The issue of poverty has gained a massive character. At the same time, it is assumed that there is a direct link between poverty and the intention to commit a crime. Indeed, poverty can be a serious factor to force a person to resort to illegal actions. Nevertheless, although poverty plays a considerable role here, it cannot be considered as the main factor behind most crimes. Poverty is only one of a broad range of other complex factors.
It is hard to deny that millions of people are living below the poverty line across the globe. However, it is estimated that only a small percentage of them commit crimes (Prager, 2014). In fact, many of those who live below the poverty line prefer to work hard, just as individuals with a higher income, in order to ensure a decent living for them and their families. It is worth noting that the majority of those who live in destitution would never even dare to commit a crime (Prager, 2014). As such, it is not just the poverty itself, but the scope of many personal characteristics, beliefs, values, and experiences. 
Over the last two decades, criminologists from all over the world examined a broad range of factors, which force individuals to commit crimes. In particular, this involved a set comprising of economic, societal, biological, and mental factors (Weatherburn, 2001). Also, psychologists and criminologists have allocated other factors forcing individuals to commit crimes, which involve vengeance, antagonism, vanity, greediness, and envy (Weatherburn, 2001). In addition, some people have a clear intent to commit a crime. As such, they deliberately plan their actions in advance in order to reduce possible risks and increase benefits (Weatherburn, 2001). Some criminals even stated that they chose a life of crime, instead of an ordinary life, believing that the life out of the law promised greater returns (Weatherburn, 2001). As it can be seen, poverty is only one of many other triggers of committing a crime.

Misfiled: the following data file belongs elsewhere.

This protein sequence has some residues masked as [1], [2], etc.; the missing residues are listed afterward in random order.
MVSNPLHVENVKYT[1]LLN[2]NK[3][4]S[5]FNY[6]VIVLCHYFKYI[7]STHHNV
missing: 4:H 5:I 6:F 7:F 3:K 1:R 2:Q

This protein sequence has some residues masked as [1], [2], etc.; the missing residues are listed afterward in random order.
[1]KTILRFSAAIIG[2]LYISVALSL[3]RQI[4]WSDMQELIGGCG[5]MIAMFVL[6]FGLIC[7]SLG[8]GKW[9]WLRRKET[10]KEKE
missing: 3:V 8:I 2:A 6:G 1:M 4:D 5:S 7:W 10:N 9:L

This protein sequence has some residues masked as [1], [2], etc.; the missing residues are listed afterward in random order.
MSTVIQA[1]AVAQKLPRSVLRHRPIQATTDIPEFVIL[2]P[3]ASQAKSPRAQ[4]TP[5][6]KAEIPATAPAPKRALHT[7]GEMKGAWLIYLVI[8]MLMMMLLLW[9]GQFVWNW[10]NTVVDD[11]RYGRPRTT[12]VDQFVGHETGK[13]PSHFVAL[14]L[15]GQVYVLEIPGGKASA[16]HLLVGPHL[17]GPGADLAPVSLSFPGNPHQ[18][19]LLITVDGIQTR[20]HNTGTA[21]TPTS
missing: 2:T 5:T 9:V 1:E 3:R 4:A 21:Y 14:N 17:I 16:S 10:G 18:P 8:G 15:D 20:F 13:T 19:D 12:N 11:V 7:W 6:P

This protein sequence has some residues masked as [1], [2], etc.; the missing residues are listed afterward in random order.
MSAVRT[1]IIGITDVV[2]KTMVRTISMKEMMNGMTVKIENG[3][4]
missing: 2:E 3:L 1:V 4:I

At the same time, it is worth noting that there are obvious statistical connections between poverty and crime. In fact, poorer districts, towns, cities or regions systematically demonstrate higher general crime rates. For instance, this involves property and violent offenses (Weatherburn, 2001). Nevertheless, poverty itself should be considered as an element of a much broader circle. In particular, this involves high unemployment rates, uncertainty and stress within the households, generally less effective educational institutions, and the general environment that makes an offense seem more attractive and even a necessity.
To sum up, it can be stated that many people would argue that poverty is the main factor behind most crimes. While it may be true in some cases, the given statement requires a precise consideration along with the examination of all other factors that may force an individual to commit a crime. Although poverty plays a major role in many crimes, it is wrong to consider it as a solitary factor. Poverty is only a part of a much broader circle of elements, which cause people to commit crimes. 


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